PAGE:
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    A Border City Offers a Peek Into China’s “Zero COVID” Strategy

    To prevent any COVID-19 flare-ups, Ruili in Yunnan province has adopted strict virus control measures, which residents say are taking a toll.
    Oct 29, 2021#Coronavirus

    A small border city in the southwestern province of Yunnan has experienced multiple local COVID-19 outbreaks since the first infections were reported in March. Now, residents say the prolonged virus control measures put in place since have disrupted daily life and livelihoods.

    Social media posts from people who identified as Ruili locals have gone viral over the week, with many sharing their plight from the persistent lockdown-like situation. They say the local government’s “extreme measures” to prevent COVID-19 in the community have made it difficult for people to work; they need permits from local governments to leave the city; and students have been subject to just virtual classes for months now.

    “Persistent lockdowns have disrupted our livelihood,” read one post that has been shared over 500,000 times on microblogging platform Weibo.

    Ruili, a city of some 200,000 people that sits on the Myanmar border, offers a snapshot of smaller cities determined to keep the virus at bay in line with the national strategy — while local officials fear punishments for failing to upkeep the virus-free status. Many places have become even more alert with a fresh wave of infections sweeping across China.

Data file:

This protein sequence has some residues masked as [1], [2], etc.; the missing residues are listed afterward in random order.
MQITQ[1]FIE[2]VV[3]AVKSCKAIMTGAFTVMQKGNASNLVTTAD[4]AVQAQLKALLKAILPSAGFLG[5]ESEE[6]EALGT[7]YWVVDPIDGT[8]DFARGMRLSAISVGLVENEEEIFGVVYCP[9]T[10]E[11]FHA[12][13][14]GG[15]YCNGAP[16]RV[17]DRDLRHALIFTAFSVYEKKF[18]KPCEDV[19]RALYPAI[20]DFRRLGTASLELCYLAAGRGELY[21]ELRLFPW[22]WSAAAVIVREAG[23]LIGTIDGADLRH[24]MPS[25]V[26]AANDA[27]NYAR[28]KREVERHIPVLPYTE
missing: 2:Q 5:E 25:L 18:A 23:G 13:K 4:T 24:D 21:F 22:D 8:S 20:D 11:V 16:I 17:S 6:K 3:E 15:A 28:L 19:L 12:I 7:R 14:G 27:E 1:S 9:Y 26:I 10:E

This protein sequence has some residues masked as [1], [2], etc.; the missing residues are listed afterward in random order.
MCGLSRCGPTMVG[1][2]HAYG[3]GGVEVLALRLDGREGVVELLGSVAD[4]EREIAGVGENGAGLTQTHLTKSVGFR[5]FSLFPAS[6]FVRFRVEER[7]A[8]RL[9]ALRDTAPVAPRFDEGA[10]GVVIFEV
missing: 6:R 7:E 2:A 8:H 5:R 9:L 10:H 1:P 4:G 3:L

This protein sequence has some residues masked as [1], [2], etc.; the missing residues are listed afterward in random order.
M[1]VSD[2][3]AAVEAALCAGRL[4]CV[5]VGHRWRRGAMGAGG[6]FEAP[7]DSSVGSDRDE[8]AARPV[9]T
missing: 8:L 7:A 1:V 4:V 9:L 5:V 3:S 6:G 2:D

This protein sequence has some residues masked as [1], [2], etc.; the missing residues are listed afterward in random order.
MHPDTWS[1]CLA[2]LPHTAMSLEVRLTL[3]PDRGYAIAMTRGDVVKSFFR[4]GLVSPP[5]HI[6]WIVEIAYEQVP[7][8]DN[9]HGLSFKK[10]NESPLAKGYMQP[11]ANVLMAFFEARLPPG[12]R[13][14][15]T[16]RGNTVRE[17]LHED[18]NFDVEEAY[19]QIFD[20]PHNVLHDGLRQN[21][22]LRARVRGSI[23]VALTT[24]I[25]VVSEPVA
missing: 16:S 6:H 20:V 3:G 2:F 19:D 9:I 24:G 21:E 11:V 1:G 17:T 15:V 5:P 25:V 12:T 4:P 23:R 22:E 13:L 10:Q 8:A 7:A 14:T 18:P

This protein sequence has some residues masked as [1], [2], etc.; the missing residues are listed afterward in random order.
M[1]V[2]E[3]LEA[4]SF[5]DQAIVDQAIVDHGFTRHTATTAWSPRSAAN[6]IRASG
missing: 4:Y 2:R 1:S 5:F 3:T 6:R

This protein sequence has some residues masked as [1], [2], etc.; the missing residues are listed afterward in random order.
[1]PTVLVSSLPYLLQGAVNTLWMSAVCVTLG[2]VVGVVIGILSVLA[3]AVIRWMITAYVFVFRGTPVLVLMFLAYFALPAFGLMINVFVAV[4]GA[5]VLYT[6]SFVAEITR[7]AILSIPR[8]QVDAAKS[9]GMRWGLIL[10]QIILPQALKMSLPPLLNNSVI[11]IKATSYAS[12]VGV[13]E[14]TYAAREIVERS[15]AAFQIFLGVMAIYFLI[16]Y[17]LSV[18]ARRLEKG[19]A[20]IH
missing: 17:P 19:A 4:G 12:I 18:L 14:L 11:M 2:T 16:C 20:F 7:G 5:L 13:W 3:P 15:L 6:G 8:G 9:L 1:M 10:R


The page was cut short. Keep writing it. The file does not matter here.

Ruili residents Sixth Tone spoke to said they feel closed off and isolated. They said most entertainment venues and retail businesses are still closed, resulting in unemployment.

    “We feel isolated without entertainment,” said a 24-year-old local, surnamed Xu, who works at a state-owned enterprise. “I want to go out, maybe to a big city. My life was plagued with persistent lockdowns and mass testings, which almost drove me crazy.”

    Sixth Tone’s phone calls to Ruili’s local government to verify the claims made by residents were transferred to the city’s COVID-19 control unit, though phone lines were busy until the time of publication.

    Since last year, Ruili has reported four sporadic local COVID-19 outbreaks — the city was cleared of the latest local infections in mid-September — resulting in subsequent lockdowns, while authorities continue to report and monitor cases among returnees from Myanmar. On Wednesday, the city government reiterated that it would strengthen its already strict entry-exit rules — unlike other places in China, residents in Ruili are required to undergo pre-departure quarantine and COVID-19 tests before traveling domestically.

    “I couldn't even go to my grandmother's funeral because local officials denied me a travel permit,” one resident, surnamed Zhao, told Sixth Tone.

    Ruili attracts numerous migrants and traders, and its porous border makes it “a hotbed for cross-border transmission of COVID-19,” the city’s mayor said in July. Local authorities were so determined to prevent any virus flare-ups that they introduced a surveillance system equipped with facial recognition technology to track and trace its residents.